A kind Navajo girl in the park entrance lodge referred me to the mission post run by a Methodist vicar and his family. This was a journey back in time. These marvelous people, straight from a western movie, lent me their schoolroom plus a camp bed for the duration of my stay, and I was in business.
I already had planned a tight schedule of sketching and photographing a series of cliff faces pre-selected on the basis of detailed maps and photographs in the splendid magazine Arizona Highways. Sketching from the edge of the cliffs in this fantastic landscape I gradually detected more and more Indian ruins of the famous cliff dwellers.
Sitting still for hours on end, the animals became curious. Squirrels sat next to me and the vultures spiraled in ever-tightening circles.
In the evening I worked out my drawings with the aid of Polaroid camera photographs. On Ascension Day a large party of Indians arrived for an all-night service. Sitting quietly behind my table, accompanied by a few hungry mice, I was suddenly struck by a soft, mumbling sound. Looking around I saw a series of round spots on the fogged windows. Immediately there came a knocking on the door and a string of little Indians filed in – the way to the toilet was via my room, but, of course, the real reason for their activities was formed by the stack of peppermints and chocolates piled on the table. They were a very polite, delightful bunch of rosy-cheeked children, thickly bundled against the cold of a May evening on a Colorado plateau. When my goodies were finished the trips to the toilet dwindled fast.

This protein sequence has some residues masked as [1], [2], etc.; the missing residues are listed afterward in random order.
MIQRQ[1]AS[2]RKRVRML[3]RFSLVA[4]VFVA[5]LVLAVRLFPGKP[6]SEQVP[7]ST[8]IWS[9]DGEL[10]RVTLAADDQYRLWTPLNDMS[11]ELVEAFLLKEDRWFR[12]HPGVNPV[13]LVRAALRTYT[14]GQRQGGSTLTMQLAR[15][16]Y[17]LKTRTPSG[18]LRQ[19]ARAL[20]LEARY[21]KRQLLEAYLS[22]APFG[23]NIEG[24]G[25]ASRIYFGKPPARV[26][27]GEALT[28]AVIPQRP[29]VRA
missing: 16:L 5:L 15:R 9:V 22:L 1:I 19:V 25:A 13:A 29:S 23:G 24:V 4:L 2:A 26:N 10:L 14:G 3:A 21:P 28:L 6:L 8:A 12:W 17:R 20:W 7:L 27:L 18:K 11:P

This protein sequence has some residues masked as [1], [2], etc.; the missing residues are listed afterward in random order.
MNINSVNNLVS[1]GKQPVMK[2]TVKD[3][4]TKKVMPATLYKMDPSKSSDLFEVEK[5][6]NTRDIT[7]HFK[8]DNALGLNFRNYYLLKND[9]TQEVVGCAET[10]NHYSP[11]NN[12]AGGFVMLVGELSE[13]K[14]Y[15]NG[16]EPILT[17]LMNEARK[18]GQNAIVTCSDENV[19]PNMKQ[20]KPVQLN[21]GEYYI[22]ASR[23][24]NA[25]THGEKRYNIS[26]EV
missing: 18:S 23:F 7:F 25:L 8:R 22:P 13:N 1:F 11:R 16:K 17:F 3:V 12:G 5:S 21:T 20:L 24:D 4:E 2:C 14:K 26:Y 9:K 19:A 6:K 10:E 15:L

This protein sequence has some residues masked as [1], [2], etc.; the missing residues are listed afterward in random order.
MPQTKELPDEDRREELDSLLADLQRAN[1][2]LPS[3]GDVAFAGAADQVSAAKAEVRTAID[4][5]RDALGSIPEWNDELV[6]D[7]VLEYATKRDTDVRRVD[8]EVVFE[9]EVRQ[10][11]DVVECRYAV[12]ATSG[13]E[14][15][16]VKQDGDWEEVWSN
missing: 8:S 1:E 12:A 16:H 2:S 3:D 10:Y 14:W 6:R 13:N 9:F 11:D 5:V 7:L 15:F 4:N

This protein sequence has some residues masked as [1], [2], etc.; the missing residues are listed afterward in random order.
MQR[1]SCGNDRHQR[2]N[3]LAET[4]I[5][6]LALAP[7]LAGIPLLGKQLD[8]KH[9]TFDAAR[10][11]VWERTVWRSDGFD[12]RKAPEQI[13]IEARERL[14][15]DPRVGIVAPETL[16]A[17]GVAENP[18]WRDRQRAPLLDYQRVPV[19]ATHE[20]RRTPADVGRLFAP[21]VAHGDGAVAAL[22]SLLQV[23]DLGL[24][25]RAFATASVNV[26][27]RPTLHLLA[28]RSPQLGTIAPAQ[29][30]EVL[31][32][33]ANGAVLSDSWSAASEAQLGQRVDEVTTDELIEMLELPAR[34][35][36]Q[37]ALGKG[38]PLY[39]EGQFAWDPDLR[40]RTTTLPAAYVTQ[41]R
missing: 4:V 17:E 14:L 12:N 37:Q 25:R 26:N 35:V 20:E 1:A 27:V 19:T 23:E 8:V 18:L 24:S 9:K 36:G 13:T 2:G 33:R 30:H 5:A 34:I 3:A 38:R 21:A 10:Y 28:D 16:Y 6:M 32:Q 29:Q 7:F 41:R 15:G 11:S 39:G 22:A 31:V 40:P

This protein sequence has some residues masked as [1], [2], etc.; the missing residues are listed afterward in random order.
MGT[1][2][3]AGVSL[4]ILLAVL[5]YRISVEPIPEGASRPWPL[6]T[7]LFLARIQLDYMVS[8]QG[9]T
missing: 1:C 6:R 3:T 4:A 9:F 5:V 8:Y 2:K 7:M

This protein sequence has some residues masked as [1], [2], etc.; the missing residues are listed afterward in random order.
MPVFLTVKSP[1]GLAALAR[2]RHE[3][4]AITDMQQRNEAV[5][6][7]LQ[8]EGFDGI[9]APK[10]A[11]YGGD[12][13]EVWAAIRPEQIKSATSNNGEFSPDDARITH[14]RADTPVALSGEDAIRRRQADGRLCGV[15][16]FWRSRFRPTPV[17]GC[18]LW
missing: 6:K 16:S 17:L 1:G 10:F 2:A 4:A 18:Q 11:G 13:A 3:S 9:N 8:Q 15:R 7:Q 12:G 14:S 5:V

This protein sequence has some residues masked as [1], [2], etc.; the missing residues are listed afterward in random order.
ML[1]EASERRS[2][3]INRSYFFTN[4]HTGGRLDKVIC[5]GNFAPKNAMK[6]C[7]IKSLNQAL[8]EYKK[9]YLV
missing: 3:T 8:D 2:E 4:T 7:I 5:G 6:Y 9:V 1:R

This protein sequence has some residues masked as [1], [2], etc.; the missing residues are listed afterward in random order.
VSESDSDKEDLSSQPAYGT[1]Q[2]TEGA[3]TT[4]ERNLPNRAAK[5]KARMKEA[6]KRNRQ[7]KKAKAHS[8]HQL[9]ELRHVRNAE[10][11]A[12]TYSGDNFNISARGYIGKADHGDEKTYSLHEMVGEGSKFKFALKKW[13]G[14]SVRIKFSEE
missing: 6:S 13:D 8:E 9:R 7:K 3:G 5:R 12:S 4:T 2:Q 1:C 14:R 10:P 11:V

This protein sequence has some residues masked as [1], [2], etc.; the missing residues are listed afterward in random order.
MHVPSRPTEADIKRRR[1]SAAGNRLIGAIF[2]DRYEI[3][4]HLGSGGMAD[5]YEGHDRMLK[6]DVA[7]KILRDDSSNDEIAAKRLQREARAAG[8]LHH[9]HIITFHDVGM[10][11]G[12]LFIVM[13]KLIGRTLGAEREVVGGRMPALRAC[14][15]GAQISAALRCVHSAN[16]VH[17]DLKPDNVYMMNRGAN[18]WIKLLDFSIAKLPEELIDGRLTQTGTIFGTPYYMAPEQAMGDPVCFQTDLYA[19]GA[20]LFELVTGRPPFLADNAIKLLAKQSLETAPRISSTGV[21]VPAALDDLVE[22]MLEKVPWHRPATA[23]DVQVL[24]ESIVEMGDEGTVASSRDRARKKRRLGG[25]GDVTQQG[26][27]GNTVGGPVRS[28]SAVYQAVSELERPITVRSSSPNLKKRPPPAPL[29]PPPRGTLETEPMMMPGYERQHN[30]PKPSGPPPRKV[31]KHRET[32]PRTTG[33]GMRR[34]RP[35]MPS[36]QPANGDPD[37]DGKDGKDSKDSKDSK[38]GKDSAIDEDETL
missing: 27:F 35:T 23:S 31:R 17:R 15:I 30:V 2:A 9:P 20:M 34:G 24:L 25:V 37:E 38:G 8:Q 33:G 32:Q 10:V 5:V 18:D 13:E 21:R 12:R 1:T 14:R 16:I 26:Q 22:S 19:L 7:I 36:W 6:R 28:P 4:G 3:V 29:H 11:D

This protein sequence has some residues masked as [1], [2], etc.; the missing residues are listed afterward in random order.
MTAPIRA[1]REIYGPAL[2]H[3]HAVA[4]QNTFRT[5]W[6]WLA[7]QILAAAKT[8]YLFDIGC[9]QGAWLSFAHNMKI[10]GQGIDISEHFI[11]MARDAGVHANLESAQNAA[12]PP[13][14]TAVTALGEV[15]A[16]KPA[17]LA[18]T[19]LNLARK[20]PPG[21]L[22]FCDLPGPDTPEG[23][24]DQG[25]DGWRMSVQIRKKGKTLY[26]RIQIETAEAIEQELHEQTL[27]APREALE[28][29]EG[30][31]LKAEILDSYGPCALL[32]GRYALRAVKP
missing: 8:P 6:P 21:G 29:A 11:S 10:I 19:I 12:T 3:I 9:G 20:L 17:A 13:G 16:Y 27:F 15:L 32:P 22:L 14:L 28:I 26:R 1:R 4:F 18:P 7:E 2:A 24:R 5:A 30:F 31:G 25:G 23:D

The use of the outcrop data was based on a typical soft science type consideration. Having made a model of the large-scale festoon cross-bedding of the Rotliegendes based on small German outcrops, I was struck by the resemblance to fluvial trough cross-bedding. Because that type of cross-bedding shows a clear relationship between thickness, length and width, I reasoned that the same might be true for the Aeolian cross-bed sets. Even when the full length or width of a cross-bed set is not exposed, this still allows for making an estimate of the width/thickness and the length/thickness rations by measuring exposed lateral continuity, bed thickness and lateral terminations of a bed.
Through a normalizing process one can add up all information and derive average values…
I would like to refrain from making comments or of suggesting all kinds of great ideas for the future. I think it is a bad habit for departing people to try to influence the coming generation…
Production geology is not a discipline in which Nobel prizes are likely to be awarded. It is characterized by a continuous confrontation with new challenges and the gradual development of improved understanding and methods. As such it is a most interesting, satisfying and adventurous lifetime occupation.
This is certainly the case for me, and I find myself lucky to have a profession that is also my hobby.
Editor's Note: In his own words: Excerpts from “Adventures in Soft Science,” by Koenraad Weber. Weber’s talk, “Production Geology, Tangent Plane Between Geologist and Engineer,” was presented Dec. 1, 1999, at Delft University of Technology.